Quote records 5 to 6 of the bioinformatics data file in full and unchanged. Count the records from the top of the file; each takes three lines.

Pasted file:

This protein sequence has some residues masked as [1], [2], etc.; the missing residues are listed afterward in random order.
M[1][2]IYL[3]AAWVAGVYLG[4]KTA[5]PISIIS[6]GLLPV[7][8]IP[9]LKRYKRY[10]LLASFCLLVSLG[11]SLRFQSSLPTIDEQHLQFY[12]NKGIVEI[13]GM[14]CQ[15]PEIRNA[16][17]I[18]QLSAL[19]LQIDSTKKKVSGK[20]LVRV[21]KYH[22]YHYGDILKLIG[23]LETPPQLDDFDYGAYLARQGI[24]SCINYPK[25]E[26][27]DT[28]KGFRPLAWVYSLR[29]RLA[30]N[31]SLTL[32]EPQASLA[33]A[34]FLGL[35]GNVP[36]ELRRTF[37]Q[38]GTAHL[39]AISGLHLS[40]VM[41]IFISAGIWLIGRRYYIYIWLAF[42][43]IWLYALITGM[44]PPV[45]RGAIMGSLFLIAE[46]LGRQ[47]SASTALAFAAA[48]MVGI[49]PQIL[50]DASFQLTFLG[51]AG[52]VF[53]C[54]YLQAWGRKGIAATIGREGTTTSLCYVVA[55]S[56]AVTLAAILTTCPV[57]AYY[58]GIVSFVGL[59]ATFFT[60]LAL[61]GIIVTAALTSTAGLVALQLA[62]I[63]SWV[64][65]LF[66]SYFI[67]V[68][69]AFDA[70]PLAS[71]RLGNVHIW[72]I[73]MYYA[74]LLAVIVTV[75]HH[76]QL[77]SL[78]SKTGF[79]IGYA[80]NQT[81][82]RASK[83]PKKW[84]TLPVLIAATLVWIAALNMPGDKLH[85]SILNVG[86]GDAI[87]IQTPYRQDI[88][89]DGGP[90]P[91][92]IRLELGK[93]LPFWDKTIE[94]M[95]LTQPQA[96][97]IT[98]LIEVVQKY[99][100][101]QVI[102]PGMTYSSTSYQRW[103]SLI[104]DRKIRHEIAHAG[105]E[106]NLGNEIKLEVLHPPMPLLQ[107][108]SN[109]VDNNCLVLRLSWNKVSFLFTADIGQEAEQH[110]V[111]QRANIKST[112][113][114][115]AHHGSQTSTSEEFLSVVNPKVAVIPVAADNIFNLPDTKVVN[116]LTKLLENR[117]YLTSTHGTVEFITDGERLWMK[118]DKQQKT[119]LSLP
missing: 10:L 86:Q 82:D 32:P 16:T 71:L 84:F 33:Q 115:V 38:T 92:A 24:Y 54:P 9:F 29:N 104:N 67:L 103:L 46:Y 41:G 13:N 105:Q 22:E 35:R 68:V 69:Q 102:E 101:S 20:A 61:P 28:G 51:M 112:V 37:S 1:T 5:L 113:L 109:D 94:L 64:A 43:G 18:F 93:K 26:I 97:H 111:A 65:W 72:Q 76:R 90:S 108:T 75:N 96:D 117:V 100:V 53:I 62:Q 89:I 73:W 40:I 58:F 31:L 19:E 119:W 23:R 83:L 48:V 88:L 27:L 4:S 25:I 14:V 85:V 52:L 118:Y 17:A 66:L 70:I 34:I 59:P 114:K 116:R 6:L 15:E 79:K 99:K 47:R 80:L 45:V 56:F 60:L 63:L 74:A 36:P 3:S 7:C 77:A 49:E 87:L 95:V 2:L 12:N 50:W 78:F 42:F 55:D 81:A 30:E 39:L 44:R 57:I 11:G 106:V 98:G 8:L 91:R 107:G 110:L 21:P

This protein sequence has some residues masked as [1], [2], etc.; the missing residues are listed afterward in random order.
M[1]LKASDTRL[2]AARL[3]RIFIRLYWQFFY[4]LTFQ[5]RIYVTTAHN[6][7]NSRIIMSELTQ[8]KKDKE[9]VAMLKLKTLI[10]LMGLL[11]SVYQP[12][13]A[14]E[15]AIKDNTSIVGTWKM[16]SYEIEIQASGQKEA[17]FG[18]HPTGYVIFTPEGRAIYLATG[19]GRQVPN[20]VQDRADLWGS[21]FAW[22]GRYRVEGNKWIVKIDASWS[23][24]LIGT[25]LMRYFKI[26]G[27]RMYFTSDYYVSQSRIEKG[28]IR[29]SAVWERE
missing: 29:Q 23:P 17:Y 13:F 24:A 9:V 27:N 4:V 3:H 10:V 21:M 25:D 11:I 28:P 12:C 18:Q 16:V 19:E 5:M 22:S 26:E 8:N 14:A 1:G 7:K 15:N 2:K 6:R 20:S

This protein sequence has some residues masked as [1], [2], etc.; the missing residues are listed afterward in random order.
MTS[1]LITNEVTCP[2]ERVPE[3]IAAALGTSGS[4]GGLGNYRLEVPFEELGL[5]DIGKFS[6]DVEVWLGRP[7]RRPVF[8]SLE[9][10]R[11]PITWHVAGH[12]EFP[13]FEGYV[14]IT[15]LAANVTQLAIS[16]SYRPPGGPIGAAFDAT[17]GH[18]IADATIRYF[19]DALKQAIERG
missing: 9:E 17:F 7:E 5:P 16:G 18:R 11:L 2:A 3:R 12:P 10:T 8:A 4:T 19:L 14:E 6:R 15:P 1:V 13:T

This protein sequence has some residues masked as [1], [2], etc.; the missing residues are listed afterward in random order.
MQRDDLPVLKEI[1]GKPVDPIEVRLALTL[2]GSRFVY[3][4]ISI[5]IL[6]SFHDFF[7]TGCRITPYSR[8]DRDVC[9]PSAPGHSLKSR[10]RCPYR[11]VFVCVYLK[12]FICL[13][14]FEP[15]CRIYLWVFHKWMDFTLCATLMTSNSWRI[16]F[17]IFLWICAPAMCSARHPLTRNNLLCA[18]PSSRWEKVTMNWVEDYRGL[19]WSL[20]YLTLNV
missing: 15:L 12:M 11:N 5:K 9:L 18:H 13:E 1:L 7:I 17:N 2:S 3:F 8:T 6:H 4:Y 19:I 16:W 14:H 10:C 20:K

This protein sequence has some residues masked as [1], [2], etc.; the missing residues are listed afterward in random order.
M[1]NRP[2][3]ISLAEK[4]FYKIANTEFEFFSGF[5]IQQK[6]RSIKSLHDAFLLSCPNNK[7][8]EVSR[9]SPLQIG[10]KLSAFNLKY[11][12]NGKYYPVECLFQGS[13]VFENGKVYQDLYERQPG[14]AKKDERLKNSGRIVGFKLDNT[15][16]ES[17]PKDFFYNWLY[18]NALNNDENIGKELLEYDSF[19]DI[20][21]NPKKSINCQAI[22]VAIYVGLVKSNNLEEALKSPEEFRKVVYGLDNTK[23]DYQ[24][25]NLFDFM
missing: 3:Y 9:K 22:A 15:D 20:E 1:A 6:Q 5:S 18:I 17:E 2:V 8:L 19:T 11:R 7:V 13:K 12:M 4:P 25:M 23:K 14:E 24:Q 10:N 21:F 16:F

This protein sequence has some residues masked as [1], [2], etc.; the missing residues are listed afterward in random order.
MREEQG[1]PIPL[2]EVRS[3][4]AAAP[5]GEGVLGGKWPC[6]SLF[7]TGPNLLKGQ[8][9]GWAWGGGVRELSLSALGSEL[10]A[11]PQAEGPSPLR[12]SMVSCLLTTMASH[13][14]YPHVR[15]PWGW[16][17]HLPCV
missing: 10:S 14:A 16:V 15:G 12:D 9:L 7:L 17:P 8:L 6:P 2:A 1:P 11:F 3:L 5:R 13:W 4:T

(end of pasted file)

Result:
This protein sequence has some residues masked as [1], [2], etc.; the missing residues are listed afterward in random order.
M[1]NRP[2][3]ISLAEK[4]FYKIANTEFEFFSGF[5]IQQK[6]RSIKSLHDAFLLSCPNNK[7][8]EVSR[9]SPLQIG[10]KLSAFNLKY[11][12]NGKYYPVECLFQGS[13]VFENGKVYQDLYERQPG[14]AKKDERLKNSGRIVGFKLDNT[15][16]ES[17]PKDFFYNWLY[18]NALNNDENIGKELLEYDSF[19]DI[20][21]NPKKSINCQAI[22]VAIYVGLVKSNNLEEALKSPEEFRKVVYGLDNTK[23]DYQ[24][25]NLFDFM
missing: 3:Y 9:K 22:A 15:D 20:E 1:A 6:Q 5:S 18:I 17:E 2:V 8:L 19:T 11:R 7:V 13:K 12:M 4:P 25:M 23:K 14:E 24:Q 10:N 21:F 16:F

This protein sequence has some residues masked as [1], [2], etc.; the missing residues are listed afterward in random order.
MREEQG[1]PIPL[2]EVRS[3][4]AAAP[5]GEGVLGGKWPC[6]SLF[7]TGPNLLKGQ[8][9]GWAWGGGVRELSLSALGSEL[10]A[11]PQAEGPSPLR[12]SMVSCLLTTMASH[13][14]YPHVR[15]PWGW[16][17]HLPCV
missing: 10:S 14:A 16:V 15:G 12:D 9:L 7:L 17:P 8:L 6:P 2:A 1:P 11:F 3:L 5:R 13:W 4:T